We recently met up with Deborah Butler, the face behind The Startum Project brand and local Web Developer.
What made you decide to become a web developer and after your studies, start freelancing?
I moved to London in my early 20s (many years) to discover what I wanted to do with my life. Unfortunately (or fortunately, depending on how you look at it), I found that I wanted to be a DJ and drink beer! But while I was doing that, I developed a strange fascination with this thing called HTML. I had no idea what it was, what exactly it did, all I knew was that you used it to build websites, and I was interested in that. I went down to the local high street and bought a book from Waterstones and messed around a little. I had no idea what I was doing and so only dabbled for a few months and my djing career started to take off, so I completely forgot about it.
Once I moved back to Cape Town 8yrs later, I landed a very good job as a Sales person in an internet security company. I hadn’t done sales before and seemed to have a natural knack for it. I thought this was what I wanted to do. The glamour and glitz of sales soon wore off though and 10 yrs later it was time for a change. I knew there had to be something out there that I was destined to do (yes I said destined…because deep down we all believe in fate and destiny right…right?). Even though I’d been in sales, the internet and websites still fascinated me, and being in web development always had an appeal. I could combine two things that I love, creativity and technology. And so after much much thought, I decided to take myself to college at the grand old age of 36 to obtain my Diploma in Front End Development.
The courses were hard and amazing at the same time, I loved it. When I finished studying, I knew I had to put everything that I learned into practice, and putting a portfolio together was logically the first thing I needed to do. So I put out a few feelers, mostly to friends and family on family, asking to build websites for them. The reception was amazing and I started building a few websites. Then my first client came along. Well, once I started their website I was hooked. It was all I wanted to do, 24/7, build websites. I knew that this was it, this is what I wanted to do and what I should have been doing all these years (dam the djing and the beers). And to this day that hasn’t changed even a little bit.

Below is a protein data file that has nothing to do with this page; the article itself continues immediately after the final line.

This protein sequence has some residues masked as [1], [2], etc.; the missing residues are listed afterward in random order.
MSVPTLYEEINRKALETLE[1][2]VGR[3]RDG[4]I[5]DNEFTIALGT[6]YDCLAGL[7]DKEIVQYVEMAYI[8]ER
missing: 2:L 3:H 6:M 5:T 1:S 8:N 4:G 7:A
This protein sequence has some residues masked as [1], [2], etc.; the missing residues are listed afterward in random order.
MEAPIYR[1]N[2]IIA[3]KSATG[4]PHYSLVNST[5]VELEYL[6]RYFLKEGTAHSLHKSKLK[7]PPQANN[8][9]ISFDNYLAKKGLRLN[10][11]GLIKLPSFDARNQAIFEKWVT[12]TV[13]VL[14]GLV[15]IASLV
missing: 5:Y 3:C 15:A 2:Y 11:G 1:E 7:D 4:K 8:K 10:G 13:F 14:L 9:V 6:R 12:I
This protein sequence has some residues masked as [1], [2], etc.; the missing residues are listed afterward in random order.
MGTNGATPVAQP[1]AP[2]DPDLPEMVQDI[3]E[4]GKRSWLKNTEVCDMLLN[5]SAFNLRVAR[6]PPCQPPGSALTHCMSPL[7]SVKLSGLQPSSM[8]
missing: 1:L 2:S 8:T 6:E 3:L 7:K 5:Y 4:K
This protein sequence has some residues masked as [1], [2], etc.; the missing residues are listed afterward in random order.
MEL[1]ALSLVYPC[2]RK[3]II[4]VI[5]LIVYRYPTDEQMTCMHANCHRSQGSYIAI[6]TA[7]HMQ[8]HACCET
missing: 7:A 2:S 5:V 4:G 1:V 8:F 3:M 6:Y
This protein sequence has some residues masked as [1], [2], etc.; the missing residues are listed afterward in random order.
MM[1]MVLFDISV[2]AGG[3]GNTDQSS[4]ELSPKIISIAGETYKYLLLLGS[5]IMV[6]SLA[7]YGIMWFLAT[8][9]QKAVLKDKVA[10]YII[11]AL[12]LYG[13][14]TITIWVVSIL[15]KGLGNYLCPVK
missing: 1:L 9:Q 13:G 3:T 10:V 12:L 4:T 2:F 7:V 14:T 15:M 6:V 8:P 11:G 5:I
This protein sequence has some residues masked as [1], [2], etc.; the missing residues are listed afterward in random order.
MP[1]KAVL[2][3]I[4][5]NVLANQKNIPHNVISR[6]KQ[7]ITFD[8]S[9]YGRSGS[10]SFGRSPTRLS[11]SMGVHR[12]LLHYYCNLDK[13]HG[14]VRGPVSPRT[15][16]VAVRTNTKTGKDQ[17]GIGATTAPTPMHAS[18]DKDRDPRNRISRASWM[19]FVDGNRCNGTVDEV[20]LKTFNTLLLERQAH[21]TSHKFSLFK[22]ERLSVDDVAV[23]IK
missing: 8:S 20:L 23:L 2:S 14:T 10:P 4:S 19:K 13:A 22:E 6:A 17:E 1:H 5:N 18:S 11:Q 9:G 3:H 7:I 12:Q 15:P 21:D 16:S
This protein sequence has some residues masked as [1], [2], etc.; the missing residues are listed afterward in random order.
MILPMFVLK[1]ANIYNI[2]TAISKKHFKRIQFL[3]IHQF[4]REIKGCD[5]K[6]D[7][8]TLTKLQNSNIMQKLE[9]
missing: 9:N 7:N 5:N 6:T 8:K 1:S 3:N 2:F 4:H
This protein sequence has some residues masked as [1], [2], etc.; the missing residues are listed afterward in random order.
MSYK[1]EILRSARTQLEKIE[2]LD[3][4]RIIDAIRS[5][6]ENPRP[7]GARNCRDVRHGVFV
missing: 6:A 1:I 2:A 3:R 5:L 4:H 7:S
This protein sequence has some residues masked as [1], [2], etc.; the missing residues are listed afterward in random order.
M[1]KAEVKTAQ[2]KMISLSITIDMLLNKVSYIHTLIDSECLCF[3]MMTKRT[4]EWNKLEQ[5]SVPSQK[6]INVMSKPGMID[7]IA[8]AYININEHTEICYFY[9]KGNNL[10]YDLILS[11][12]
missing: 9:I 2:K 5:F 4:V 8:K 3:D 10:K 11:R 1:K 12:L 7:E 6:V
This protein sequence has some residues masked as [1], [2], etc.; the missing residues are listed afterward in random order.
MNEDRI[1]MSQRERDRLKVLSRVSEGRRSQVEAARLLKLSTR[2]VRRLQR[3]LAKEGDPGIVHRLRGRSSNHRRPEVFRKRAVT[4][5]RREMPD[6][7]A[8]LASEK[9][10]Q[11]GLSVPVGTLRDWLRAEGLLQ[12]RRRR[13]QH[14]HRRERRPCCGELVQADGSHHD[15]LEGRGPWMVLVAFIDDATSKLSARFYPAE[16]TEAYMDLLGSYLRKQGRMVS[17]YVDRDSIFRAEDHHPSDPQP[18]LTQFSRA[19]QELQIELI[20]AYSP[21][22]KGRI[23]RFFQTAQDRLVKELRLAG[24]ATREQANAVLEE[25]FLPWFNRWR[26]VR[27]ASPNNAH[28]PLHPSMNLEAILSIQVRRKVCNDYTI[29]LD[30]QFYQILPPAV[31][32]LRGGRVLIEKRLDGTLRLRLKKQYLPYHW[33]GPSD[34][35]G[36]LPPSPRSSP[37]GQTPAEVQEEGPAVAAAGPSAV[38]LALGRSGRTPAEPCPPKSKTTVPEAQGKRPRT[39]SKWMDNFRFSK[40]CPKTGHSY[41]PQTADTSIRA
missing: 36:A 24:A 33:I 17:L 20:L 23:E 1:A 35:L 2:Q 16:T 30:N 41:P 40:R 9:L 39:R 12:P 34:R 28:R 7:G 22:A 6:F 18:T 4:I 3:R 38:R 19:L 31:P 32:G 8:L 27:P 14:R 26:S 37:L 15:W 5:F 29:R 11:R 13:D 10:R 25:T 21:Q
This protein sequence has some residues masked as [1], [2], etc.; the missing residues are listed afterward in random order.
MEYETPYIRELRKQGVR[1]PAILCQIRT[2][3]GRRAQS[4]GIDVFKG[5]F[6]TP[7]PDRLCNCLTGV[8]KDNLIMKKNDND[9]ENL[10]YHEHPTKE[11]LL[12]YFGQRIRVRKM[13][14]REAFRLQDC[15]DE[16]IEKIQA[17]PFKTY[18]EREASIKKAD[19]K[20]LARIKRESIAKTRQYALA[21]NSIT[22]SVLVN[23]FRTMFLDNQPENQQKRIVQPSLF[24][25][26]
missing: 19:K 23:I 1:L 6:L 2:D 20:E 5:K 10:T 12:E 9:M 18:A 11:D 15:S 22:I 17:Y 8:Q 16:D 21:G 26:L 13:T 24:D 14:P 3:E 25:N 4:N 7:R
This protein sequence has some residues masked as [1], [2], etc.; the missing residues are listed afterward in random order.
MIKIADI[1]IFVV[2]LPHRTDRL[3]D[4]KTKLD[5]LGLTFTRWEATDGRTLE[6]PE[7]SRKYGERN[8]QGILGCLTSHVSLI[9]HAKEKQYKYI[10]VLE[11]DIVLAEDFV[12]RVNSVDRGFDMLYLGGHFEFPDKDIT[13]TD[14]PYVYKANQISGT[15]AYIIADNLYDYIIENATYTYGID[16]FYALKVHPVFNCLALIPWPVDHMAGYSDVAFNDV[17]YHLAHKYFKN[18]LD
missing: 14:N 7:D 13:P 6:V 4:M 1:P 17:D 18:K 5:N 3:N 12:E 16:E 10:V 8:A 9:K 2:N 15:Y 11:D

When you took the leap to freelance, how did you go about marketing yourself?
I did a lot and still do a LOT of researching on freelancing. From how to market yourself as a freelancer to invoicing clients. Knowledge is power as they say, and most articles are geared towards freelancing in America or Europe. Freelancing in South Africa being a different kettle of fish, it was essential for me to do as much research as I could/can. I took the best and the most applicable information out of these articles and started to apply them. Number 1 in all the articles is build a portfolio website to showcase your work. Well, that was no small feat for me, I can be a slight perfectionist sometimes and a little indecisive. So it took me many many months and with many changes, before I was happy and ready to publish it. I put together a groovy looking newsletter that announced the launch of my website, and I emailed it to every single person I had made contact with in the past 10yrs. I’m still getting feedback from that newsletter today!
Mainly, work comes to me either through referrals or networking. In order for me to get referrals I knew that I needed to get work and I knew that meant I would have to network. I started to really put myself out there, physically out there (and still do). I try to attend all the web developer functions/conferences/talks that I can find. You will always find me at the CTFED’s and UI/UX meetups, conferences and functions about anything web like that is happening in Cape Town. Talking to people and getting my name known has definitely been the best way to market my business.
With the networking there has also been a lot of opportunities to work for NGO’s and charity organisations, as well as teaching in rural and under privileged communities. It really has been the greatest joy being able to give back what I’ve learnt and to help others.
How soon after registering on Freelance Cape Town did you get your first freelance job via the site?
I received my first job through Freelance Cape Town within 4 weeks of joining. People contact me regularly through the website looking for a freelance web developer. Freelance Cape Town has brought me a number of projects, and introduced me to other freelancers who I’ve worked along side with.
Its most definitely the best and only resource for freelancers in Cape Town and South Africa for that matter.
From our side at Freelance Cape Town, we would like to share more Freelance journey’s as each one is unique.
If you would like to share yours, do mail me on firstname.lastname@example.org
Have a wonderful day